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President Trump Misses 90-Day Deadline To Appoint a Cybersecurity Team After Alleged Russian Hacking (politico.com) 347

From a report: President-elect Donald Trump was very clear: "I will appoint a team to give me a plan within 90 days of taking office," he said in January, after getting a U.S. intelligence assessment of Russian interference in last year's elections and promising to address cybersecurity. Thursday, Trump hits his 90-day mark. There is no team, there is no plan, and there is no clear answer from the White House on who would even be working on what. It's the latest deadline Trump's set and missed -- from the press conference he said his wife would hold last fall to answer questions about her original immigration process to the plan to defeat ISIS that he'd said would come within his first 30 days in office. Since his inauguration, Trump's issued a few tweets and promises to get to the bottom of Russian hacking -- and accusations of surveillance of Americans, himself included, by the Obama administration.
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President Trump Misses 90-Day Deadline To Appoint a Cybersecurity Team After Alleged Russian Hacking

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  • So... (Score:4, Insightful)

    by Fire_Wraith ( 1460385 ) on Thursday April 20, 2017 @01:27PM (#54270945)
    I guess "the Cyber" is actually hard, huh? Kind of like Health Care, or North Korea?

    Who knew?
    • Re: (Score:2, Funny)

      by D00MSlayer ( 4607893 )

      Nobody on his staff realized just how complicated "The Cyber" really was, I suppose.

    • by creimer ( 824291 )
      Or filling 500+ government positions with anyone who haven't said a negative thing about Trump since the dawn of time.
    • When T proclaimed, "Nobody knew healthcare could be so complicated" [cnn.com], I could hear the sound of 100-million face-palms. Foreheads all over had finger marks the next day.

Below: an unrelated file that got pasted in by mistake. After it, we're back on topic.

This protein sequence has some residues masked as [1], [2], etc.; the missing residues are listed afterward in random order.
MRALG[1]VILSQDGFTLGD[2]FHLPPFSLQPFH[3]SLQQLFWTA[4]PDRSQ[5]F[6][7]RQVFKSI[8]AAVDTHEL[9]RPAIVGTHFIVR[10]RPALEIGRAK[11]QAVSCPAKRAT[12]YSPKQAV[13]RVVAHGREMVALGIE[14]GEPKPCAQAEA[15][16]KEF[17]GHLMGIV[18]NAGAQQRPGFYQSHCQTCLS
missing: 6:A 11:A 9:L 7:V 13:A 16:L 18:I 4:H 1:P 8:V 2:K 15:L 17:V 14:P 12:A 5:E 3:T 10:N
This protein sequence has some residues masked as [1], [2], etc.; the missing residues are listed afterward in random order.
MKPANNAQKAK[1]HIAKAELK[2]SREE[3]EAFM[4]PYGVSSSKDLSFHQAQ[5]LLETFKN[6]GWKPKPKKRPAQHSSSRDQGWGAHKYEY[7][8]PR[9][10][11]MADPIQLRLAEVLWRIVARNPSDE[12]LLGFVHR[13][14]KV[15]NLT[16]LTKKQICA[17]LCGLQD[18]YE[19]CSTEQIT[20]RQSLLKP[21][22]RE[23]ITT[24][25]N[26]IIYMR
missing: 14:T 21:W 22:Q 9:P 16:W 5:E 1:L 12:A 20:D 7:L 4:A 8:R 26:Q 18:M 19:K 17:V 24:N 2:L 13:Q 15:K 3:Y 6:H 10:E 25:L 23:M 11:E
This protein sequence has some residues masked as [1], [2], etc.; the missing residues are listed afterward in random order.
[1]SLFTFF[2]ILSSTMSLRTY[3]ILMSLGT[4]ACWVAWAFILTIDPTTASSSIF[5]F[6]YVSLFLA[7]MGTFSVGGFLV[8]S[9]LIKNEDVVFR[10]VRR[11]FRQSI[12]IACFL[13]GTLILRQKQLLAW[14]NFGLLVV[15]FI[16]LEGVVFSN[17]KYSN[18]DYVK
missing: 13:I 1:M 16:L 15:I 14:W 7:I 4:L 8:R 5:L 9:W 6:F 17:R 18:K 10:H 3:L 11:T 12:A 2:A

• What I don't get is why he hasn't done anything on infrastructure that he promised. This would more or less get bipartisan acceptance, generally it was one of his most popular promises. And for a real estate guy who like to build things, this should had been up his alley, to get his feet wet being a president. I am by no means a Trump supporter, but I live in the Trump Rust belt area, and I see in these areas that had voted for him, a rotting infrastructure, with post industrial cities that time had forg

      • Re:So... (Score:5, Interesting)

        by Bruce Perens ( 3872 ) <bruce@perens.com> on Thursday April 20, 2017 @03:12PM (#54271789) Homepage Journal

        Donald Trump, unfortunately, satisfies a common desire among the populance to right things by means that won't actually right them. It's a desire to rid Washington of inaction by cleaning it out of the current folks who don't seem to get anything done: and then you find that the things they were working on are harder than you understood. It's the feeling that you can get things going right by having a manager who lights a fire under the responsible people: just the way that bank managers pressured employees to increase revenue or be fired until those employees started opening accounts fraudulently for customers who hadn't asked for them.